Out of the dust comes beauty though, with 'Oh Yes I Can' if nothing else a well sequenced album. 'In The Wide Ruin' sounds far more like a Crosby song, fragile and poetic and other-worldly, though it's actually by his good friend Judy Henske (along with her husband Craig Doerge the co-writer of 'Might As Well Have A Good Time' which would have made the album too had Stills and Nash not lifted it for 'Daylight Again'). Another hymn, like 'Melody' to music, this one is more ethereal and prog rock-ish, with a utopian city that once flowed with fountains of music still existing silently no matter how far the narrator has wondered from home. 'Deep in the wide heart, nothing ever changes...nothing remains' runs the chorus before a redemptive final verse that's sung with real gusto and power compared to the rather fragile first half of the song. Realising that he's content in this bubble with everything but the lack of human contact, Crosby reaches out to a 'human heart' - and realises that the valley doesn't look quite so perfect anymore and the journey to humanity starts all over again. You can totally see why the creator of the similarly nature-filled-but-mankind-is-lost song 'Delta' would take to this song: Crosby feels as if he's abandoned the life that was planned out for him somewhere along the way and feels completely isolated and lost in a world largelyu of his own making. Both songs also equate water with inspiration and creativity, though 'Delta' had Crosby's sub-conscious stuck and 'Ruin' is set in more of a desert. Both also feature important input from Jackson Browne, who forced Crosby to finish 'Delta' before allowing him to get his drug pipe and who sings majestic back-up vocals on 'Ruin', a song written very much after his own writing style. What 'Ruin' doesn't quite have is 'Delta's sense of sad slow inevitability, the melancholic hanging chords and the ultimate redemption of the song's pure beauty - 'Ruin' feels more of a wasteland you're not entirely sure about spending extra time in. Both songs are beautiful though and Crosby sings the hell out of both of them.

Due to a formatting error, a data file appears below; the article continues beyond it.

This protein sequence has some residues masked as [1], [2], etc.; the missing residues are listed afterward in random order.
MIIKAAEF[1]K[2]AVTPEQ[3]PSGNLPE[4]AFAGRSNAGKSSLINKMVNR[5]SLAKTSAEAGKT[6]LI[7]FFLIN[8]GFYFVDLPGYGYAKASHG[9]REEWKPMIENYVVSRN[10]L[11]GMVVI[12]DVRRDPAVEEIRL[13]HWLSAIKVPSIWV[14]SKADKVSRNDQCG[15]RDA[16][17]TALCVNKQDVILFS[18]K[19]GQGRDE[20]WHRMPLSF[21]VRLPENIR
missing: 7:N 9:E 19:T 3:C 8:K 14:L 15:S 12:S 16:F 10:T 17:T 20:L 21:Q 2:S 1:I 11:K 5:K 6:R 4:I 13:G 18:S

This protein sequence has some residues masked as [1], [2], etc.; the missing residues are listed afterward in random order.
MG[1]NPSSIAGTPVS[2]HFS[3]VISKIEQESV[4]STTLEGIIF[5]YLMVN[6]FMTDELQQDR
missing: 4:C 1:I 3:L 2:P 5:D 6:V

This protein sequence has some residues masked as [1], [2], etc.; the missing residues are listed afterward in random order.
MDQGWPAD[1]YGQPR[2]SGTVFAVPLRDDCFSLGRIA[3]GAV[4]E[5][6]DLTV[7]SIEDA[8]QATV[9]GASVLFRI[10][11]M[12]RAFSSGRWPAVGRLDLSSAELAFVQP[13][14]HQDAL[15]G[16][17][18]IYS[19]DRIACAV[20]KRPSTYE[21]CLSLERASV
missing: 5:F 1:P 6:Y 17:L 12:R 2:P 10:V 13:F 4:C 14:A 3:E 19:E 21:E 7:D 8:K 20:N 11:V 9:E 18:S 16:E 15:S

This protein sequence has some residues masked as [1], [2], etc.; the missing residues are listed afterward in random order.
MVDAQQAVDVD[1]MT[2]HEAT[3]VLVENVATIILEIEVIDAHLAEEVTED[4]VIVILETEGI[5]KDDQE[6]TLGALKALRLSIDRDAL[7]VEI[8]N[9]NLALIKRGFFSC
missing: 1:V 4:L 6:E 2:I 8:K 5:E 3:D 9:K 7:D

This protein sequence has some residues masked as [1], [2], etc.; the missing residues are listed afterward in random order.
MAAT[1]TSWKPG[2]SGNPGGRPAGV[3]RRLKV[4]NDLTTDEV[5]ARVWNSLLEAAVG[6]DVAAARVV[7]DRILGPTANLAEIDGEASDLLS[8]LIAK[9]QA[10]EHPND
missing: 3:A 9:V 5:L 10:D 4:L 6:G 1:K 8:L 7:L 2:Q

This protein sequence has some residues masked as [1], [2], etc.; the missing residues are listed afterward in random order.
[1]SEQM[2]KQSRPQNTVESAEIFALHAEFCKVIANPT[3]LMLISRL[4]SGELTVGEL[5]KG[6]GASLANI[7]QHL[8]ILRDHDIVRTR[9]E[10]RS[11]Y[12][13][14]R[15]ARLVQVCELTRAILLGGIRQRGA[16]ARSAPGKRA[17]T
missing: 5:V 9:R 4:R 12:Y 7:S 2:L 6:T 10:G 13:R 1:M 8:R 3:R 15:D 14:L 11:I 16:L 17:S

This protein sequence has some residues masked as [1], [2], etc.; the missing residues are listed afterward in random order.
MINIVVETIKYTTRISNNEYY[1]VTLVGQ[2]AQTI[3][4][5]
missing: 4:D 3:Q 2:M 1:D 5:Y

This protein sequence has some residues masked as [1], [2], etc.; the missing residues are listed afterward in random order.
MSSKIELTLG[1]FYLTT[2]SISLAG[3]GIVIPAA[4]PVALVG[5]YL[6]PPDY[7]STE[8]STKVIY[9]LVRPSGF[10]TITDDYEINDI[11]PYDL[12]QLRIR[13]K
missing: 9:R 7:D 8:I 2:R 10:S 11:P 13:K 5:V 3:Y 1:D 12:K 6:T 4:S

The album's masterpiece and the only song from this album considered 'good enough' for the CSN box set is 'Tracks In The Dust'. A Classic Crosby song full of contradictions, simple yet profound and acoustic yet 'heavy', it tries to make sense out of how the world works with a four-way conversation in which everyone is right and yet no one person 'gets' it - only by comparing discussions do we come anywhere near close to the 'truth' of life. Even then, it's a sort of fading, passing truth as each verse's discussion ends in the same stalemate chorus of life going too quick for us to make any judgements and writing off human achievement as simply tracks in the dust to blow away. All four people at this imaginary dinner party (there never was one in reality - Croz admitted this was four of his 'selves' talking to themselves) have very different views but share a sense of helplessness at the fact that they can't make life the ideal they want. It starts with a man cursing the world news from a newspaper, his wife urging him to do something to make life better instead of just complaining about it, a friend complaining that 'hippie hopefulness' is just escapism from life's uglier side and a final acceptance that life is hard and any way of getting through it in one peace and getting to sleep at night is fine. The dinner guests aren't sure what to do - having another glass of wine seems stupid when the world 'goes to hell - which you know damn well it's going to do just down the line'. The friend and his wife then argue: surely the world isn't that bad? Damsels are still saved and dragons defeated? Or is that just a naive point of view when 'they're selling death in the streets - cheap' and 'lying politicians are rolling in the profits they reap'. The closing lines of comfort in the verse, that 'it's always been that way' and somehow mankind have always survived at least bring some comfort, whatever the choruses repeated sentiments about impermanence suggests. A truly sublime song, Crosby plays all four parts to perfection and this duo acoustic performance with old friend Michael Hedges (plus some lovely Nash harmonies) is perfectly cast, it's stark sentiment really shining out on this slightly over-cooked production-fest of an album. Mankind may not last forever, but as long as he does he needs songs like this one, full pof pathos, hope and help. Hippie hopefulness a crutch? Not with writers like Crosby around - this album highlight is right up there with the singer's best work.